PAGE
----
Sunday, August 12, 2018

Sleeping Beauties by Stephen and Owen King


Rating: ★★★ +.5 | Release Date: 09/26/17 | 25 hours 22 minutes | Simon & Schuster Audio
When a mysterious virus causes sleeping to grow impenetrable cocoons, the entire world goes up in chaos and the final battlefield for humanity will involve a whole cast of characters in the small Appalachia town of Dooling, Maine...oh wait, West Virginia. This one takes place in West Virginia.

I’d been eyeing this book for a while because the premise sounded intriguing and let me tell you, the King men know how to weave together a tale with a vast cast of characters. One of my complaints with the few King books I’ve read is how poorly many of the female characters were written and I was curious about how female characters would fare in a book about women. I mean look, do I think a story about toxic masculinity told through the lens of horror tropes should be written by a middle-aged white dude and his Dad? Maybe not, but they do an okay job. I would in no way call this a feminist book because despite all the feminist epigraphs this book opens with, most of the book comes down to a schlubby middle-aged white dude savin' the day. I mean, you could actually take most of the women’s POV out of this and still leave the story intact.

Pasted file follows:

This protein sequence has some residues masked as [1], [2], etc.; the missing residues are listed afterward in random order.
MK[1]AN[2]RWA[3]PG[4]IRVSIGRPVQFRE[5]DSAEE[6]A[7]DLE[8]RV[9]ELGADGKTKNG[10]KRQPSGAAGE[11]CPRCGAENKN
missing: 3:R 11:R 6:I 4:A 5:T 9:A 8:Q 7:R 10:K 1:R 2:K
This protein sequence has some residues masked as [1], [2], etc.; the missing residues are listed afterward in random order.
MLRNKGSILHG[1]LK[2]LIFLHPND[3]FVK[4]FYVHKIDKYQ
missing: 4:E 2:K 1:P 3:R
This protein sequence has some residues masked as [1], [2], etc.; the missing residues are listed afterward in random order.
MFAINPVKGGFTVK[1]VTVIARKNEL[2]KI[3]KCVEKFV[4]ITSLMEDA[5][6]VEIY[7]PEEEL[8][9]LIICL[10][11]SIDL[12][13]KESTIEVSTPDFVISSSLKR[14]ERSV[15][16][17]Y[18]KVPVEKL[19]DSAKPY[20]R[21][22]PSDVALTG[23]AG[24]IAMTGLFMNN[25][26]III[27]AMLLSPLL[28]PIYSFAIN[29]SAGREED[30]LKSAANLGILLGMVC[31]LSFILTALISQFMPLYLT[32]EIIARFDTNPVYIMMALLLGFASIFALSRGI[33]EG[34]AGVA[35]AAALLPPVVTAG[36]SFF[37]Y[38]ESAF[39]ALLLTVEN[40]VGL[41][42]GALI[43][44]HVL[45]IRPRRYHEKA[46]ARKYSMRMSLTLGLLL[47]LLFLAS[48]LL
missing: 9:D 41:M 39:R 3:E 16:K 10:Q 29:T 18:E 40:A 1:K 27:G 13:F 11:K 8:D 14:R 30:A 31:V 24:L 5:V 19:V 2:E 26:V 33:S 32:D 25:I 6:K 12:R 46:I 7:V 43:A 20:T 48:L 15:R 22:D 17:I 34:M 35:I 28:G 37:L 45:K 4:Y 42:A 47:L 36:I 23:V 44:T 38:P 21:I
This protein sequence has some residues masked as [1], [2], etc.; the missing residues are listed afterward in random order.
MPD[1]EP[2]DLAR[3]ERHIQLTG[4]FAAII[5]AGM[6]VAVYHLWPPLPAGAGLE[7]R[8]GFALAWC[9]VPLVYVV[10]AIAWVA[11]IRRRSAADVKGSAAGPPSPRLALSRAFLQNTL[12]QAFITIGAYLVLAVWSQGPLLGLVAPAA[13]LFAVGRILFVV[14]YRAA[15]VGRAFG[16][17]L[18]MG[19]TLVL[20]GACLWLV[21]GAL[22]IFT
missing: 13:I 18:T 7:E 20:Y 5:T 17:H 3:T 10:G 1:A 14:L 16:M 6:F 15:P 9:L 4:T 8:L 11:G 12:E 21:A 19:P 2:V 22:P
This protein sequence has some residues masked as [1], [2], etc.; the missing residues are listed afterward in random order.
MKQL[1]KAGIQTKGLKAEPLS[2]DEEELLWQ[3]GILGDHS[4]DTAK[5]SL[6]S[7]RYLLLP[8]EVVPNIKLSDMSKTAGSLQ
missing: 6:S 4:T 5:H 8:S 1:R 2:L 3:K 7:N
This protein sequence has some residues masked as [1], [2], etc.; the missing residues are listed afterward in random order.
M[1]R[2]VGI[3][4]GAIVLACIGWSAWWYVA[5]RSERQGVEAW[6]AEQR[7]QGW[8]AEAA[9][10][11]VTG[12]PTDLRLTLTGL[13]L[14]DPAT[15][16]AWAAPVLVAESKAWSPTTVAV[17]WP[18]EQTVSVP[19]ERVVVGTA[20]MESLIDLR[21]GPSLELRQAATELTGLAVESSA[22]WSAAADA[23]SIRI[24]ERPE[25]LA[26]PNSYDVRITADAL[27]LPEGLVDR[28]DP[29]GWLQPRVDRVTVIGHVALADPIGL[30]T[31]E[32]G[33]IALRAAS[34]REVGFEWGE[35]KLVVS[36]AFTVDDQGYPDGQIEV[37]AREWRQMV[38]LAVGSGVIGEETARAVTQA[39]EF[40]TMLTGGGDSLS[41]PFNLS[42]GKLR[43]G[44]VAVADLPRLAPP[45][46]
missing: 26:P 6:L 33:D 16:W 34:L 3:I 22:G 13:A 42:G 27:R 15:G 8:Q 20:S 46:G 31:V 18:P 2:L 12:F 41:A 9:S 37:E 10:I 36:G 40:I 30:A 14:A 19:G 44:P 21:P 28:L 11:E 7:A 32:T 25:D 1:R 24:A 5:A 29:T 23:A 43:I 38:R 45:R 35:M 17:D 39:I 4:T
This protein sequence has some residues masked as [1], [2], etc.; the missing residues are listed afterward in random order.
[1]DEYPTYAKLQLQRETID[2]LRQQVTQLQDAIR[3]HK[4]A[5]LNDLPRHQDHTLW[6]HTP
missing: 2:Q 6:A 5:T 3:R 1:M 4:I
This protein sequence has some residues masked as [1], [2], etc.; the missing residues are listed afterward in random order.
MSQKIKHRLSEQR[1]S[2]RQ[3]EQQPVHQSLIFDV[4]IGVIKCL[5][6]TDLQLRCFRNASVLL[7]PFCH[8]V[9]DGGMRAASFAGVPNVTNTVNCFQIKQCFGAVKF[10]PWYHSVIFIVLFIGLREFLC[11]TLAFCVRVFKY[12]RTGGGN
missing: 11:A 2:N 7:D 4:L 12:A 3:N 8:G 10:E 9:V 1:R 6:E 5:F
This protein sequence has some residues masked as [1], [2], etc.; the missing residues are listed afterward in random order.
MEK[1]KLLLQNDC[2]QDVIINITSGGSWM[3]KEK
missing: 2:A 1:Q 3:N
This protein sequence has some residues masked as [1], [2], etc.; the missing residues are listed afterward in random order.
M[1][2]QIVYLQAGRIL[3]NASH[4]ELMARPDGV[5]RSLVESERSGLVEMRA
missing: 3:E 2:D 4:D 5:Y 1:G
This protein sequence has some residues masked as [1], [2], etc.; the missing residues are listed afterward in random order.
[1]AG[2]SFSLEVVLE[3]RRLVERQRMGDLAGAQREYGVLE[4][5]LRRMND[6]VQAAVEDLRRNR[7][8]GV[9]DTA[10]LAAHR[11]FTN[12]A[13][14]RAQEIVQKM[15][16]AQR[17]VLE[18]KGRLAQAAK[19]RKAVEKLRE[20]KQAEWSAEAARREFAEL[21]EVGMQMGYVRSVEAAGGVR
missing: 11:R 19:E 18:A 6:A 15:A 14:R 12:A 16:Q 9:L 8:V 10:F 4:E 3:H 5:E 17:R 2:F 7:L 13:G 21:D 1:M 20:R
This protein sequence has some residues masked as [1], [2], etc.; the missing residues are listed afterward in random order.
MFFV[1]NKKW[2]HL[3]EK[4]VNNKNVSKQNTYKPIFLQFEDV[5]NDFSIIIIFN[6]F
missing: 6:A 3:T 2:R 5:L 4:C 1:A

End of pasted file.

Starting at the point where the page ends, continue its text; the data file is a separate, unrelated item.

Also, yes this book is problematic for the way it leans hard into the gender binary.